Nick Clegg and David Cameron
Lib Dem leader Nick Clegg has signalled a move away from David Cameron

Deputy prime minister Nick Clegg has taken a decisive new step away from the Tory party towards Labour by suggesting he could form a coalition with Ed Miliband after the next election.

Clegg also hinted that he is losing patience with David Cameron.

His comments are seen as the clearest sign yet that Clegg is attempting to keep his party in the equation as election day approaches. And he's also been responding to a more conciliatory tone from Labour politicians, most notably shadow chancellor Ed Balls in recent week.

But there were also suspicions that Clegg's move has as much to do with an attempt to save his own skin, should Labour win the poll with insufficient numbers to form a majority government.

It had always been expected that Labour would only ever consider a post-election deal with the Lib Dems if Clegg was removed. He is widely distrusted by Labour MPs and is too closely allied to the Tory government.

But after Balls praised Clegg's integrity earlier this year it was speculated there was a thawing of relations in an attempt to clear the decks of any post election obstacles to a Lib-Lab coalition.

Now, in comments included in a BBC Radio 4 documentary, the Liberal Democrat leader says Labour had changed and he could now envisage sharing power with the party. He also said that the Tories had also changed, but in the wrong direction.

"I think there's nothing like the prospect of reality in an election to get politicians to think again, and the Labour party, which is a party unused to sharing power with others, is realising that it might have to," he said.

But when asked about the Tories, he said: "The Conservative party has changed quite dramatically since we entered into coalition with them. They've become much more ideological, they've returned much more to a lot of their familiar theme tunes.

"I think it would be best for everybody if the Conservative party were to rediscover a talent for actually talking to mainstream voters about mainstream concerns."

There is, of course, just one problem with all this – is another coalition with anyone a real prospect after the general election next year?

Ed Miliband was, understandably, refusing to be drawn on Clegg's latest remarks, saying: "What I'm looking for is a majority Labour government. There are such big issues that the country faces, I think Nick Clegg should be worried about the Liberal Democrats."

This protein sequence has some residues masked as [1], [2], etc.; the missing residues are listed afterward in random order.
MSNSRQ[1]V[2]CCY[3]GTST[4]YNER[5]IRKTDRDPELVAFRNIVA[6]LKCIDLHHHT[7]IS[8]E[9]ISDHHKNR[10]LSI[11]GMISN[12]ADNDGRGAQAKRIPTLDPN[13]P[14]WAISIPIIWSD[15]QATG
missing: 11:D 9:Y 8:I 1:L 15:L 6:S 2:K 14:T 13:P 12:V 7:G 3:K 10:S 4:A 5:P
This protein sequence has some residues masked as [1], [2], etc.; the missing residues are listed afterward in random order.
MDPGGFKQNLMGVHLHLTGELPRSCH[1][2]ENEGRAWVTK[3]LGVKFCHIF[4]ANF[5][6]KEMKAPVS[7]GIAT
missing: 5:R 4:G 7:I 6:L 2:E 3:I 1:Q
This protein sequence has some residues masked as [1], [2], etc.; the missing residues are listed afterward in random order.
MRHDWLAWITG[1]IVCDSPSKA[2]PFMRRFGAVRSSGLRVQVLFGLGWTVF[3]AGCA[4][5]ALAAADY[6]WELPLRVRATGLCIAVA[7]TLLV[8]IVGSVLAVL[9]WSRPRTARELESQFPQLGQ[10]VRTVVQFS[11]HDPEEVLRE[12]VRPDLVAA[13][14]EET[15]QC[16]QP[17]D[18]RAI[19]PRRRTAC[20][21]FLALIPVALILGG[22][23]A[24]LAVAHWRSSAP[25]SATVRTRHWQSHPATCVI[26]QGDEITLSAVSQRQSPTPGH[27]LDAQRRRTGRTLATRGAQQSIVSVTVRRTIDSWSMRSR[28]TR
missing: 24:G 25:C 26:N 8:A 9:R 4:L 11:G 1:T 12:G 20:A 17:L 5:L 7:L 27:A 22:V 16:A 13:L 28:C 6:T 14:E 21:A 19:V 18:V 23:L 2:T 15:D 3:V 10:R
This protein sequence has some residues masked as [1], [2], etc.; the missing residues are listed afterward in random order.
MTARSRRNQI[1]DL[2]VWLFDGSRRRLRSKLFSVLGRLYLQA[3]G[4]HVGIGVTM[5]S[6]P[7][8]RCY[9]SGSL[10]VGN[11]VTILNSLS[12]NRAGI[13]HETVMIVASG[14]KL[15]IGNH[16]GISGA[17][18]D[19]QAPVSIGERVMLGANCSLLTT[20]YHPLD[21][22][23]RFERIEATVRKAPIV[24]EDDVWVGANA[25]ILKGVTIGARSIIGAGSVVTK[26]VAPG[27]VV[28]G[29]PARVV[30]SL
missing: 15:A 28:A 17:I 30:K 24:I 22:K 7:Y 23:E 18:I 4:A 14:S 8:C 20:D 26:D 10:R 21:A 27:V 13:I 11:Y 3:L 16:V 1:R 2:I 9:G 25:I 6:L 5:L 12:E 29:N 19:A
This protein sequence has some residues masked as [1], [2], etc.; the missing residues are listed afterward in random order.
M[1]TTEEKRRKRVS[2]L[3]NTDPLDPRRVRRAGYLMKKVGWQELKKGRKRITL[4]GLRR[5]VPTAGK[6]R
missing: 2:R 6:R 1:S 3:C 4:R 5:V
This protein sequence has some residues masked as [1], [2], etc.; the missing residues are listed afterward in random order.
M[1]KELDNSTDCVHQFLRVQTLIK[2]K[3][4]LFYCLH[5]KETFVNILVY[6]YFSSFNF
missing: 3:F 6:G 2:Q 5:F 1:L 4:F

Clearly, if neither party wins an outright majority it would be one of the options. But there are others and, following the performance of the current coalition, there are plenty of reasons to believe they might be more attractive than doing a deal with Clegg, or even a replacement like Vince Cable, said to be Labour's favourite.

There is still huge resistance in Labour ranks to the Lib Dems, and Clegg in particular who many believe has been far too willing to go along with Tory policies on the economy and elsewhere. Old animosities dating back decades can not be discounted either.

In the event Labour was the biggest party but short of a majority, Miliband would be under intense pressure to go it alone perhaps, at best, with informal support from the Lib Dems on specific issues in Commons votes.

Things are more difficult for Cameron. If he fails again to get an overall majority his own position will be in real doubt and Tory insiders have made it clear they, too, would rather see the party attempt to rule as a minority than get locked into another deal with the Lib Dems.

A minority government of either Labour or the Tories would then most likely hold another election within six months or so, to end political uncertainty, and seek an outright majority.

So, while Clegg may be trying to position himself as post-election king maker, there remains the strong possibility no one will come knocking on his door in the first place.